Travelers Losing Confidence in Coronavirus Information Sources
According to the most recent Longwoods International tracking study of American travelers, the ever-shifting threat of the pandemic has taken its toll on consumer confidence in official information sources. The percentage of travelers relying on information on the safety of U.S. travel from the CDC or other federal health agencies has dropped from 57% on April 22nd to 45% on July 29th. Confidence in information from the White House Coronavirus Task Force also declined, from 24% in April to 17% in July. Reliance on information from state health officials has slipped from 36% in April to 27% in July.
“The mixed messages and results in response to the pandemic appear to be weakening public trust in official information sources at all levels,” said Amir Eylon, President and CEO of Longwoods International. “Growing distrust in official information will only make a coordinated response to COVID-19 more difficult.”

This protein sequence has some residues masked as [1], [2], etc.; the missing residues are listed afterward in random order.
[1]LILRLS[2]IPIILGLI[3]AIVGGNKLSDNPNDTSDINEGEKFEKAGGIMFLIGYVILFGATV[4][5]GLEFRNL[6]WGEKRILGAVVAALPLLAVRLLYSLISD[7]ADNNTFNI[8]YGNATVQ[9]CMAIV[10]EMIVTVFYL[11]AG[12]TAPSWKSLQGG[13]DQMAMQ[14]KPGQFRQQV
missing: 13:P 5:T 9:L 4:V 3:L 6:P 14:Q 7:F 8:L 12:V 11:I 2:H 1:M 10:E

According to the survey, the percentage of American travelers who now feel safe traveling outside their community is 43%. About a third of travelers support opening their local communities to visitors, and approximately 40% would feel safe eating in local restaurants and shopping in local stores.
The survey, supported by Miles Partnership, was fielded July 29, 2020 using a national sample randomly drawn from a consumer panel of 1,000 adults, ages 18 and over. Quotas were used to match Census targets for age, gender, and region to make the survey representative of the U. S. population.